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merry

[mer-ee]
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adjective, mer·ri·er, mer·ri·est.
  1. full of cheerfulness or gaiety; joyous in disposition or spirit: a merry little man.
  2. laughingly happy; mirthful; festively joyous; hilarious: a merry time at the party.
  3. Archaic. causing happiness; pleasant; delightful.
Idioms
  1. make merry,
    1. to be happy or festive: The New Year's revelers were making merry in the ballroom.
    2. to make fun of; ridicule: The unthinking children made merry of the boy who had no shoes.

Origin of merry

before 900; Middle English meri(e), myrie, murie, Old English myr(i)ge, mer(i)ge pleasant, delightful
Related formsmer·ri·ly, adverbmer·ri·ness, nouno·ver·mer·ri·ly, adverbo·ver·mer·ri·ness, nouno·ver·mer·ry, adjectiveun·mer·ri·ly, adverbun·mer·ry, adjective
Can be confusedmarry Mary merry

Synonyms

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1. happy, blithe, blithesome, frolicsome, cheery, glad. 2. jolly, jovial, gleeful.

Antonyms

1. sad. 2. solemn.
Dictionary.com Unabridged Based on the Random House Unabridged Dictionary, © Random House, Inc. 2018

Examples from the Web for merrier

Contemporary Examples

Historical Examples

  • Yet all the while, Taffy seemed happier and the women the merrier.

    Welsh Fairy Tales

    William Elliott Griffis

  • Toby was quite a new visitor, and, well––the more the merrier.

  • A merrier set of gentlemen not even my experience had ever beheld.

    Arthur O'Leary

    Charles James Lever

  • Three happier, merrier girls could not have been found the world over.

    Highacres</p>

    Jane Abbott

  • "The merrier the heart the longer the life," says Burton in his Anatomy of Melancholy.

    The English Spy

    Bernard Blackmantle


British Dictionary definitions for merrier

merry

adjective -rier or -riest
  1. cheerful; jolly
  2. very funny; hilarious
  3. British informal slightly drunk
  4. archaic delightful
  5. make merry to revel; be festive
  6. play merry hell with informal to disturb greatly; disrupt
Derived Formsmerrily, adverbmerriness, noun

Word Origin

Old English merige agreeable
Collins English Dictionary - Complete & Unabridged 2012 Digital Edition © William Collins Sons & Co. Ltd. 1979, 1986 © HarperCollins Publishers 1998, 2000, 2003, 2005, 2006, 2007, 2009, 2012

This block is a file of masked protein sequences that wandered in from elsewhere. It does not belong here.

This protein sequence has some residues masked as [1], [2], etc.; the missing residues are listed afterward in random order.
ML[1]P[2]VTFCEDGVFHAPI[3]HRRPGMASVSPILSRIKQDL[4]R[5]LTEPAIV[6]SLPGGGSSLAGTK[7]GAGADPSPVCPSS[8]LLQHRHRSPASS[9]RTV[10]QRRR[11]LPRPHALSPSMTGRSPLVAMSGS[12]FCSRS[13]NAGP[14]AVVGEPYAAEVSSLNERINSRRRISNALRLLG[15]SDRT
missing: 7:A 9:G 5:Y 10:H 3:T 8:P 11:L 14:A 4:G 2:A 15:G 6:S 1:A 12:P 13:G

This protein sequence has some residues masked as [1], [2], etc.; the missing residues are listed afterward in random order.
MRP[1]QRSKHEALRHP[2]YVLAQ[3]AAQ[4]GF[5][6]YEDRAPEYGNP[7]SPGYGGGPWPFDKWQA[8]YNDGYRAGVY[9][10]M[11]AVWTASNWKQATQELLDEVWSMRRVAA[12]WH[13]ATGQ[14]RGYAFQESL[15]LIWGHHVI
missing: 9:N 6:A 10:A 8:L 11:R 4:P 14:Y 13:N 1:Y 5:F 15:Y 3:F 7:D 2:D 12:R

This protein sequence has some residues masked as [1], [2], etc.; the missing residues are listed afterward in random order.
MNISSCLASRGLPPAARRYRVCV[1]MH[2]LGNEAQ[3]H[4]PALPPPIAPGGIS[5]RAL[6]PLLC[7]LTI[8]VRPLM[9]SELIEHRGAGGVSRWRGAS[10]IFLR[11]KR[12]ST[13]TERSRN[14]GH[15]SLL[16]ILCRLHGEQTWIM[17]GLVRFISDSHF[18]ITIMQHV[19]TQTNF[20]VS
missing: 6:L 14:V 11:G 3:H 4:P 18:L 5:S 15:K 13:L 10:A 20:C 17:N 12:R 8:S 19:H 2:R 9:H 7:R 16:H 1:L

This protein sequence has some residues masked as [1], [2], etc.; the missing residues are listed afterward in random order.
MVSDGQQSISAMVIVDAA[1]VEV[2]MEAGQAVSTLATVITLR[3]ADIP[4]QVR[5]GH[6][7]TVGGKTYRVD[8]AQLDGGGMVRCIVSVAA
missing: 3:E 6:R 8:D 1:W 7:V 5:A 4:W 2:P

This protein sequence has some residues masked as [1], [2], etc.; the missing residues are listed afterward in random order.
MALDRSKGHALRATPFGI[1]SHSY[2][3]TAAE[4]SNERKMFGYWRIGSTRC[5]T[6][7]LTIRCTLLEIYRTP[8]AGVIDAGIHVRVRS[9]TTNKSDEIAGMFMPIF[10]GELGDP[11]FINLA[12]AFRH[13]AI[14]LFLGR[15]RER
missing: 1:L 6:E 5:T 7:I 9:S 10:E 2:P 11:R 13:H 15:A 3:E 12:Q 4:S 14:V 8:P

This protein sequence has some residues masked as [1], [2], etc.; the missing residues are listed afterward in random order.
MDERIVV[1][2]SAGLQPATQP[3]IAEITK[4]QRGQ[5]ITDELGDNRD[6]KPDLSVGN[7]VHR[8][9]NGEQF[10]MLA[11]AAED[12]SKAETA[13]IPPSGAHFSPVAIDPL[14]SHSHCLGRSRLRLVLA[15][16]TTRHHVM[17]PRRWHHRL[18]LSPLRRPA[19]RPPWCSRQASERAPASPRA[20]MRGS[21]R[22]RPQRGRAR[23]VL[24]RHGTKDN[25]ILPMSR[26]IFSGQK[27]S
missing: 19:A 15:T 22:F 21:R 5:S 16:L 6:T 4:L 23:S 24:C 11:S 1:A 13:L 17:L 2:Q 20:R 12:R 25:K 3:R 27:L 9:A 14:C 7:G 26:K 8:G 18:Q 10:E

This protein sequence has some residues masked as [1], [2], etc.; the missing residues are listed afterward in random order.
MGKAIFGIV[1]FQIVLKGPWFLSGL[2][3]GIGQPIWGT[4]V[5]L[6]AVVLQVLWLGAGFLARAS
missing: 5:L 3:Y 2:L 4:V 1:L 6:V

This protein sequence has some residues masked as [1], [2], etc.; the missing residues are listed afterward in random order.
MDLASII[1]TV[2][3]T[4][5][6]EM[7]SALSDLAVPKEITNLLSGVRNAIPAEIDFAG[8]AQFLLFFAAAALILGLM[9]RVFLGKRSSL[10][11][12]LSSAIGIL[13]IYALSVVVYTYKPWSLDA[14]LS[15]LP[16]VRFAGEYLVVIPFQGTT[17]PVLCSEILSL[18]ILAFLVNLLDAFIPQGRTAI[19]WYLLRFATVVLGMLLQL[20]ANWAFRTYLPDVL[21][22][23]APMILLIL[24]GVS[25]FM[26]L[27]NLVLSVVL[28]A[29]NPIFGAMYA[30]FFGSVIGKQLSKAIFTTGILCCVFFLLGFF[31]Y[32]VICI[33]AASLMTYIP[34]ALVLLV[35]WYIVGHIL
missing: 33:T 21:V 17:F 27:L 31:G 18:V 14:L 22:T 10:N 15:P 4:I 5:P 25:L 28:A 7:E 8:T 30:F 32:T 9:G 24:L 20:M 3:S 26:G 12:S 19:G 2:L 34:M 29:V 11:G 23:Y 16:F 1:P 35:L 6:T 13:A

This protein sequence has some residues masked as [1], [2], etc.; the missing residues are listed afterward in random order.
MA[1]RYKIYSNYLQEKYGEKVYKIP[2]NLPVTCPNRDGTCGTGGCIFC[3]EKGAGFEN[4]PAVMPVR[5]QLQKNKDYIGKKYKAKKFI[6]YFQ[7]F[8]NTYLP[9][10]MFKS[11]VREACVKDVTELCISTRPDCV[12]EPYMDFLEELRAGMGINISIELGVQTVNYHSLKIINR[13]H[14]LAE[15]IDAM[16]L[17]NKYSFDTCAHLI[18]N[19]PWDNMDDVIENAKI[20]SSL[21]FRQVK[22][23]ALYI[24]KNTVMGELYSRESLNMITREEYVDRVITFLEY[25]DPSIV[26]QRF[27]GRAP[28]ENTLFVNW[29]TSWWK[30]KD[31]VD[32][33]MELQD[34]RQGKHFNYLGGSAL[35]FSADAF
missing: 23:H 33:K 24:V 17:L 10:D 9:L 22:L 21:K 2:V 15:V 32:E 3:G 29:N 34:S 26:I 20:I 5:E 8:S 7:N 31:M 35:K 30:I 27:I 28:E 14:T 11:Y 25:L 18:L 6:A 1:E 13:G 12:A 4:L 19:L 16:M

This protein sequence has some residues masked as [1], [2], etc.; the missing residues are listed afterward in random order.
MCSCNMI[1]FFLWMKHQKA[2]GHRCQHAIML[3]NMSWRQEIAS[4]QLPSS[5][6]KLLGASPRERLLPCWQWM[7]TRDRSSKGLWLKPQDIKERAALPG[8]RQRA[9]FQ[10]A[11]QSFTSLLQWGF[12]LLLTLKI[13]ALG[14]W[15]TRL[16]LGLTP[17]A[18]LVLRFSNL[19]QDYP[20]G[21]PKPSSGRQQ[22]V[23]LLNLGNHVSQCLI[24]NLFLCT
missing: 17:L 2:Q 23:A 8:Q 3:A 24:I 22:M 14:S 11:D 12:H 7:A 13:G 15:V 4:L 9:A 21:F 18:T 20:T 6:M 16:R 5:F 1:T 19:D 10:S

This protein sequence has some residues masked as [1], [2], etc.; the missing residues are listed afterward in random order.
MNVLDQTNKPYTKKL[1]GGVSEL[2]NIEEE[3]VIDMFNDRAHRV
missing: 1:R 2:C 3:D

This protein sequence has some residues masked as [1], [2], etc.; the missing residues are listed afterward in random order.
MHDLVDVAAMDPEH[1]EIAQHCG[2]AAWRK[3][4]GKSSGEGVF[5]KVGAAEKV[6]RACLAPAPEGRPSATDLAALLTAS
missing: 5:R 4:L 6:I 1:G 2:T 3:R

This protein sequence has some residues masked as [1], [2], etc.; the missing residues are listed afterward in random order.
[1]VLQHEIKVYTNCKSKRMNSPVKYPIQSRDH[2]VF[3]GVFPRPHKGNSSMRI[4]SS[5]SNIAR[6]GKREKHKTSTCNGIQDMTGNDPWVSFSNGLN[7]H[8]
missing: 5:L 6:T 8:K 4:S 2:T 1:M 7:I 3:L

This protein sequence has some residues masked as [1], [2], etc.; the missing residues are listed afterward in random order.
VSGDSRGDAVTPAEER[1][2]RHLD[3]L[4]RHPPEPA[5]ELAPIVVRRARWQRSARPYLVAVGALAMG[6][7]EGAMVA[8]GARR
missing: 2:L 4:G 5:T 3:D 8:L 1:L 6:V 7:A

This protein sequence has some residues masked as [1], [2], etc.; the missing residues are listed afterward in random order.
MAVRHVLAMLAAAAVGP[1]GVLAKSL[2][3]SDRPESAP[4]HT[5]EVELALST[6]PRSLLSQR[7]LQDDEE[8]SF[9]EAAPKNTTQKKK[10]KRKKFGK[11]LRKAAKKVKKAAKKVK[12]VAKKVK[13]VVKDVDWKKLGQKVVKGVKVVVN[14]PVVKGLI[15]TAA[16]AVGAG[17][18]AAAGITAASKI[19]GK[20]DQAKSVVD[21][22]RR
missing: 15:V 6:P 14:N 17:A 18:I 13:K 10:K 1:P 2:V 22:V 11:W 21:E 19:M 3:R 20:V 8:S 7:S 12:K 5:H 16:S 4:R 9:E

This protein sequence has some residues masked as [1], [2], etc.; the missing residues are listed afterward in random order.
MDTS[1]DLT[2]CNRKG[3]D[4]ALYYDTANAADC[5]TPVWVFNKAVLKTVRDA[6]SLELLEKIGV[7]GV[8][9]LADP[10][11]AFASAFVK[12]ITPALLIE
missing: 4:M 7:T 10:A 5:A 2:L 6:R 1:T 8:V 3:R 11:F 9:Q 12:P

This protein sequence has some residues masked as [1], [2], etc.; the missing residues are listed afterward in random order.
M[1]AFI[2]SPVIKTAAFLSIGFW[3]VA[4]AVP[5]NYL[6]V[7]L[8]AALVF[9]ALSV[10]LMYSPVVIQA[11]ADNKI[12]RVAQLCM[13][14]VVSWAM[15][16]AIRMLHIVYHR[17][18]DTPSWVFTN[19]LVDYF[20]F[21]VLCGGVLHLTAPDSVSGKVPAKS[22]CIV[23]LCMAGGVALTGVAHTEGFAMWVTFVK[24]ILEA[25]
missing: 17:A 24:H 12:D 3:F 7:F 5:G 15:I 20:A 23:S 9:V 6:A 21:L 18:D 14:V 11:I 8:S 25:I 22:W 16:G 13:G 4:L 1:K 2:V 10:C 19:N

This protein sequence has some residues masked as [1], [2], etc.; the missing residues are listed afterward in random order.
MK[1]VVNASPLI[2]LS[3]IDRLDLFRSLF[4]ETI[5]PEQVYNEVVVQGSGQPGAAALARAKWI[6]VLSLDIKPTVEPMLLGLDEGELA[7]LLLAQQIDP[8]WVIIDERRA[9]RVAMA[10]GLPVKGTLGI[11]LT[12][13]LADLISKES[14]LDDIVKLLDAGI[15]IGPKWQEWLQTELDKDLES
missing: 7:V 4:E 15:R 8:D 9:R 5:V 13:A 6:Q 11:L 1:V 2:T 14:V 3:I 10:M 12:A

Word Origin and History for merrier

merry

adj.

Old English myrge "pleasing, agreeable, pleasant, sweet; pleasantly, melodiously," from Proto-Germanic *murgijaz, which probably originally meant "short-lasting," (cf. Old High German murg "short," Gothic gamaurgjan "to shorten"), from PIE *mreghu- "short" (see brief (adj.)). The only exact cognate for meaning outside English was Middle Dutch mergelijc "joyful."

Connection to "pleasure" is likely via notion of "making time fly, that which makes the time seem to pass quickly" (cf. German Kurzweil "pastime," literally "a short time;" Old Norse skemta "to amuse, entertain, amuse oneself," from skamt, neuter of skammr "short"). There also was a verbal form in Old English, myrgan "be merry, rejoice." For vowel evolution, see bury (v.).

Bot vchon enle we wolde were fyf, þe mo þe myryer. [c.1300]

The word had much wider senses in Middle English, e.g. "pleasant-sounding" (of animal voices), "fine" (of weather), "handsome" (of dress), "pleasant-tasting" (of herbs). Merry-bout "an incident of sexual intercourse" was low slang from 1780. Merry-begot "illegitimate" (adj.), "bastard" (n.) is from 1785. Merrie England (now frequently satirical or ironic) is 14c. meri ingland, originally in a broader sense of "bountiful, prosperous." Merry Monday was a 16c. term for "the Monday before Shrove Tuesday" (Mardi Gras).

Online Etymology Dictionary, © 2010 Douglas Harper

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